The right-hand path runs along the edge of the peaty area, with rocky ground above on its left, then next to birch trees for 50yds (46m). Look out for the point where its pink gravel surface becomes peaty, with a rock formation like a low ruin on the right, because here is an easily missed path junction.

What seems like the main footpath, ahead and slightly downhill, peters out eventually. The correct path forks off to the left, slanting up to the higher ground just above. The path crosses slabby ground in the direction of the peninsula’s trig point, 0.25 miles (400m) away. After 220yds (201m) it rises slightly to a gateway in a former fence. Aiming to the right of the trig point, it crosses a small heather moor. A path joins from the left, then at a broken wall, it turns down right through a gap to the top of a grassy meadow. The first of the two shoreline cottages, Bad-callda, is just below. A rough path leads to the left across the boggy top of the meadow and above a birchwood, with the trig point just above on the left. Keep going forward at the same level to a heather knoll, with a pole on it. Just below you is a second cottage, Camas-ruadh.

The footpath zig-zags down to the right between rocks, with a chain for support. White paint spots lead round to the right of the cottage and its big green shed. Turn left behind the shed to turn left on a well-made path. At once, a small path turns back right, for a clifftop viewpoint at the corner of the peninsula. Return to the main path, which is easy to follow, mostly along the top of the slope dropping to the right to Loch Shieldaig. After 0.5 miles (800m) it rejoins the outward route at the cairn, Point 3.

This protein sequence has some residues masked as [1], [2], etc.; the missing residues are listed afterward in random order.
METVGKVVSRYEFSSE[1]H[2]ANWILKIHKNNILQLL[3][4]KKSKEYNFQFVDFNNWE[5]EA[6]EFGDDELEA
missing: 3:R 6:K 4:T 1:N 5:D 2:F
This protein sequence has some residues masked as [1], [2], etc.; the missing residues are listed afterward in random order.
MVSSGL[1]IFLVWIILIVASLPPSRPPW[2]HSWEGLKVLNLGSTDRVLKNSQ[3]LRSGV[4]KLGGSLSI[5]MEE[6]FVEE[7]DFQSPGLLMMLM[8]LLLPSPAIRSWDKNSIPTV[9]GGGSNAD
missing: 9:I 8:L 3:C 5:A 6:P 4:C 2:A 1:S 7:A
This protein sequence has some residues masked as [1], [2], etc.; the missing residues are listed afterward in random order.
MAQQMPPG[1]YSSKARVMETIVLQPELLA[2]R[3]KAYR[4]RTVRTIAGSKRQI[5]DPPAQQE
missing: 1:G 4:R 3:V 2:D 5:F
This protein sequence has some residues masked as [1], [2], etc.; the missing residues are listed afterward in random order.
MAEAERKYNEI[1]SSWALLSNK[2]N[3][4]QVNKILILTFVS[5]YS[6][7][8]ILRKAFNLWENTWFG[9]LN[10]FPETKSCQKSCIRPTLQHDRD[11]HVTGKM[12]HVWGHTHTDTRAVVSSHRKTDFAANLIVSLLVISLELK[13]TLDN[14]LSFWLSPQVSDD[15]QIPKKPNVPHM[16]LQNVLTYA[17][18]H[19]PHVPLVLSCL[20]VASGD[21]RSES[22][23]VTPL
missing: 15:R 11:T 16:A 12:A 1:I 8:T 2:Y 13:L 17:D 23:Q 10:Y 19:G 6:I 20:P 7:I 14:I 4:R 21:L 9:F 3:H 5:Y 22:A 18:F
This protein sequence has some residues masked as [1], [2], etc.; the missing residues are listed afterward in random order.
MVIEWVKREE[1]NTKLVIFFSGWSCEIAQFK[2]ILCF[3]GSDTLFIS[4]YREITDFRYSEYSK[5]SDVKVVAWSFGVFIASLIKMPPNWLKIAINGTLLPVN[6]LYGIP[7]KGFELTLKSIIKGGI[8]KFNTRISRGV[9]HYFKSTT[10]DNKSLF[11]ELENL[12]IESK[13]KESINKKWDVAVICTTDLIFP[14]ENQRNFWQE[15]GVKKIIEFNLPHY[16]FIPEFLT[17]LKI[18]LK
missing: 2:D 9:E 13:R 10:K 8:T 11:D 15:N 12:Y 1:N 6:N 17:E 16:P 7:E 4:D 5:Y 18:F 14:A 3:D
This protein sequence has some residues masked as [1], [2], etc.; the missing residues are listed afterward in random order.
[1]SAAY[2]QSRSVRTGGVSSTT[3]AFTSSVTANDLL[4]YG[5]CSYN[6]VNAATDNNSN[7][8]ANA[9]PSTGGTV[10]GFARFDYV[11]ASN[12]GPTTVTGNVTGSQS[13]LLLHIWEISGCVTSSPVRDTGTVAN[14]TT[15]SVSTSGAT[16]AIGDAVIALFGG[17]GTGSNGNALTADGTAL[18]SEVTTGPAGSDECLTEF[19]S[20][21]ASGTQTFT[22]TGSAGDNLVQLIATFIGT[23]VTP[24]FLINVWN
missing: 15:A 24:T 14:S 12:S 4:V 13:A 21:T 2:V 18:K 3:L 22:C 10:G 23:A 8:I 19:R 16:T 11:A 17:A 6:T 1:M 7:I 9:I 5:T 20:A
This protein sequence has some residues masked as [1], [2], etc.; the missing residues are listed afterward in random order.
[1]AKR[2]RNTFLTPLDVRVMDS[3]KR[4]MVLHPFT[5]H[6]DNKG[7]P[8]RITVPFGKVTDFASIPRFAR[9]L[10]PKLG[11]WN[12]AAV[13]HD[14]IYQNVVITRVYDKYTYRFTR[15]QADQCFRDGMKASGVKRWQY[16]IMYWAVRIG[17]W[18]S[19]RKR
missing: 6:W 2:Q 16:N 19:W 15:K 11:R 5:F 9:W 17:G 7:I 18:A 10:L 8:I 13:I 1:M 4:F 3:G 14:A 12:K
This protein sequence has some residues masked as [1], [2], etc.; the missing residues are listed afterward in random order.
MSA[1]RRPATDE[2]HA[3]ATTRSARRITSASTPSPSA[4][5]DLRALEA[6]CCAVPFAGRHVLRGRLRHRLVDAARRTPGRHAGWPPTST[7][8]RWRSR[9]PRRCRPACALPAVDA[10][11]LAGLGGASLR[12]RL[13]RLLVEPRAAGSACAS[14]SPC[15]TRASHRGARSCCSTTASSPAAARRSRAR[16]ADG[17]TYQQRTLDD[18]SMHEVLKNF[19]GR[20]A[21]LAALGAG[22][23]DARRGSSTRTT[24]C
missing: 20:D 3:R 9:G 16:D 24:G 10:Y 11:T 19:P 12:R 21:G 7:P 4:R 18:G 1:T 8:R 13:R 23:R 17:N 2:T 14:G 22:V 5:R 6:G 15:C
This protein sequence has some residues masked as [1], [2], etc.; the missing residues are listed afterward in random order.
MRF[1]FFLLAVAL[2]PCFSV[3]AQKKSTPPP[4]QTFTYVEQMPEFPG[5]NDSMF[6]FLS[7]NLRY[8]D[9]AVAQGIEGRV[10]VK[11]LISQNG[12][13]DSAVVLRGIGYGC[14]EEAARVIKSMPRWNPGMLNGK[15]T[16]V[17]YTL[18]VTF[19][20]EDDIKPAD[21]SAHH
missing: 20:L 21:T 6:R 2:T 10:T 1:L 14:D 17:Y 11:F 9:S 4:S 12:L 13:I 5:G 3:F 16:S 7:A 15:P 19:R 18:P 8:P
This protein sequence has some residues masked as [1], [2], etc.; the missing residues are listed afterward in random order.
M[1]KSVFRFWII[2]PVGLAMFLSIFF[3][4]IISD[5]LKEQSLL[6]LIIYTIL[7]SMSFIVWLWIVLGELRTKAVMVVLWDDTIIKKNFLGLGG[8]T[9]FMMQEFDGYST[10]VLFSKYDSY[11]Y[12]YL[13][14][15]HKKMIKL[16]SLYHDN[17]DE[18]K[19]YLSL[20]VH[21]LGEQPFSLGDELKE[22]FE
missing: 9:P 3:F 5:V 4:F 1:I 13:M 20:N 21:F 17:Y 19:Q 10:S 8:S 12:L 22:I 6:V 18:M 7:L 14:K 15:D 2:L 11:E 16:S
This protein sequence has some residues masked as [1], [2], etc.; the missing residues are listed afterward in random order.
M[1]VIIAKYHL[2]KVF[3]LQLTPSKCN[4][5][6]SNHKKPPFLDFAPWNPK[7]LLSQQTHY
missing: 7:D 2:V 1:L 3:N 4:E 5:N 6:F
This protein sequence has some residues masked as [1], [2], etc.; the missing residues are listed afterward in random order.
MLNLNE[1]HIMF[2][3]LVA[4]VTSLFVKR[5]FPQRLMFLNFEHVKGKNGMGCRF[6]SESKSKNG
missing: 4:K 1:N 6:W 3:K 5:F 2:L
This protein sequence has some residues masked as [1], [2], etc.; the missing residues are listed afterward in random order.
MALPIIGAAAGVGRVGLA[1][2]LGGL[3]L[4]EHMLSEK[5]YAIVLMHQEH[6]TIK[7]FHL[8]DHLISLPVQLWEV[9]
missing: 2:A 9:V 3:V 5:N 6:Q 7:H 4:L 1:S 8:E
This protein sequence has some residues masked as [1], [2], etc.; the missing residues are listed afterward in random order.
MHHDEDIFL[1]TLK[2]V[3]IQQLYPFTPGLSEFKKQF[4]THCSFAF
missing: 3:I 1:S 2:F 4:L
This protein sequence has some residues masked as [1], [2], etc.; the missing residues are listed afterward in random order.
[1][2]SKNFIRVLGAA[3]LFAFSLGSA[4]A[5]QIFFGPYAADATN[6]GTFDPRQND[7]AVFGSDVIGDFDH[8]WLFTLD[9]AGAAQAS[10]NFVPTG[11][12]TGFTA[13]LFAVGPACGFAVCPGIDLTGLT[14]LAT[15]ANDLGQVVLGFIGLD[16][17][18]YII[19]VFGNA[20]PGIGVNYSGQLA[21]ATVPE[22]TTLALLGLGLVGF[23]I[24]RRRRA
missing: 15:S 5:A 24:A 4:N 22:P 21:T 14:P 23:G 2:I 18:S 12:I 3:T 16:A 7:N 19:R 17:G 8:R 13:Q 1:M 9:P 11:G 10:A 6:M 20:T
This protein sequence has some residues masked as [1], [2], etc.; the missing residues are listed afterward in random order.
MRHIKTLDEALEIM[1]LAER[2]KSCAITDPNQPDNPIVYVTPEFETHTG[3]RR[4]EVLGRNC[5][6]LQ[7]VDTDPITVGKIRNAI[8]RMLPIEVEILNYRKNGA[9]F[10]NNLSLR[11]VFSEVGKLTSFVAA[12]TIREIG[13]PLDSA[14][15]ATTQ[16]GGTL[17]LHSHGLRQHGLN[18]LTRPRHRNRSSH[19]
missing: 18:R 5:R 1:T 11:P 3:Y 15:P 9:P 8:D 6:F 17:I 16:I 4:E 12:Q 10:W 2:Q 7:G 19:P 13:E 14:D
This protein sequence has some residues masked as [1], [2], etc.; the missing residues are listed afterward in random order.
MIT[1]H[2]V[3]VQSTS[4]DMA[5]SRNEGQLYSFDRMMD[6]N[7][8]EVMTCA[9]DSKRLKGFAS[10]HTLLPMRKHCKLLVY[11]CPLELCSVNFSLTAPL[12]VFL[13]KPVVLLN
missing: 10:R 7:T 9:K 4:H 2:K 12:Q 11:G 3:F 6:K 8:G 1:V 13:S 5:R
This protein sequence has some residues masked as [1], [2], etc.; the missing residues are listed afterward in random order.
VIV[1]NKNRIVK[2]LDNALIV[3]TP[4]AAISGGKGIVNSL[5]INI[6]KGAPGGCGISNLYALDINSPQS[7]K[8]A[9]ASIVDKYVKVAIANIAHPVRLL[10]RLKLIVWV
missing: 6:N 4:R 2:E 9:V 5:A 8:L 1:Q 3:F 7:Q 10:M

Additional information

Well-made old paths, 1 rough section

Saltwater views up Loch Torridon and down Loch Shieldaig

Keep on lead in village and when passing livestock

OS Explorer 428 Kyle of Lochalsh

South end of Shieldaig village, opposite shop and hotel

North end of village (another car park)

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WALKING IN SAFETY

Read our tips to look after yourself and the environment when following this walk.

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About the area

Discover Highland

Apart from the Orkneys and the Shetlands, Highland is Scotland’s northernmost county. Probably its most famous feature is the mysterious and evocative Loch Ness, allegedly home to an ancient monster that has embedded itself in the world’s modern mythology, and the region’s tourist industry. Monster or no, Loch Ness is beautiful and it contains more water than all the lakes and reservoirs in England and Wales put together. The loch is 24 miles long, one mile wide and 750 feet deep, making it one of the largest bodies of fresh water in Europe. 

At the very tip of the Highlands is John o’ Groats, said to be named after a Dutchman, Jan de Groot, who lived here in the early 16th century and operated a ferry service across the stormy Pentland Firth to Orkney. In fact, the real northernmost point of the British mainland is Dunnet Head, whose great cliffs rise imposingly above the Pentland Firth some two miles further north than John o’ Groats.

The Isle of Skye is the largest and best known of the Inner Hebrides. Its name is Norse, meaning ‘isle of clouds’, and the southwestern part of the island has some of the heaviest rainfall on the whole of the British coast. Despite this, it’s the most visited of all the islands of the Inner Hebrides. It’s dominated from every view by the high peaks of the Cuillins, which were only conquered towards the end of the 19th century.